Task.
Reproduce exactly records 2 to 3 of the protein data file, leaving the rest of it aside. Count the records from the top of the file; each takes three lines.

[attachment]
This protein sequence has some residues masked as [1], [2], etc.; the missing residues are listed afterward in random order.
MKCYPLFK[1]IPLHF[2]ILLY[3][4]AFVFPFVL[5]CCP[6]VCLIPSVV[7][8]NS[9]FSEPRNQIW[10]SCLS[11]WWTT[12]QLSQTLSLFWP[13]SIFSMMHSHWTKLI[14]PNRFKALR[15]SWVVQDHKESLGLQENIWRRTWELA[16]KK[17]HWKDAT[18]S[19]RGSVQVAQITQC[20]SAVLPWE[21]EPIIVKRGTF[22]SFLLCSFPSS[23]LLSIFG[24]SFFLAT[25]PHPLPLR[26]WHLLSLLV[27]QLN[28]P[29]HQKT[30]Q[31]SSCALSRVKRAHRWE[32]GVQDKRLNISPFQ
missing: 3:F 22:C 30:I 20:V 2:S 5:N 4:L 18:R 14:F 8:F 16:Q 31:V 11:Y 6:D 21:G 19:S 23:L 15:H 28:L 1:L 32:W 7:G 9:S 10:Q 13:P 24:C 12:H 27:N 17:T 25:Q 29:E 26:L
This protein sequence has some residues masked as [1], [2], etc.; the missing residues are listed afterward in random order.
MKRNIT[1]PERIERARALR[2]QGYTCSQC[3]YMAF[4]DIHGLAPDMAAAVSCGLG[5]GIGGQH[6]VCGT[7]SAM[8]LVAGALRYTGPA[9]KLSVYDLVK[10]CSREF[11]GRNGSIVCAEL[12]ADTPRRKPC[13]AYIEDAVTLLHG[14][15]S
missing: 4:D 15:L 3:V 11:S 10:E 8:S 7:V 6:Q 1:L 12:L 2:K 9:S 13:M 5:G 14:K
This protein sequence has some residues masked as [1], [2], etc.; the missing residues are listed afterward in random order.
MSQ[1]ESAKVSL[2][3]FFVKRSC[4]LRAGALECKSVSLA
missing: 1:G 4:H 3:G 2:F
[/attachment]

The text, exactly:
This protein sequence has some residues masked as [1], [2], etc.; the missing residues are listed afterward in random order.
MKRNIT[1]PERIERARALR[2]QGYTCSQC[3]YMAF[4]DIHGLAPDMAAAVSCGLG[5]GIGGQH[6]VCGT[7]SAM[8]LVAGALRYTGPA[9]KLSVYDLVK[10]CSREF[11]GRNGSIVCAEL[12]ADTPRRKPC[13]AYIEDAVTLLHG[14][15]S
missing: 4:D 15:L 3:V 11:S 10:E 8:S 7:V 6:Q 1:L 12:L 2:K 9:S 13:M 5:G 14:K
This protein sequence has some residues masked as [1], [2], etc.; the missing residues are listed afterward in random order.
MSQ[1]ESAKVSL[2][3]FFVKRSC[4]LRAGALECKSVSLA
missing: 1:G 4:H 3:G 2:F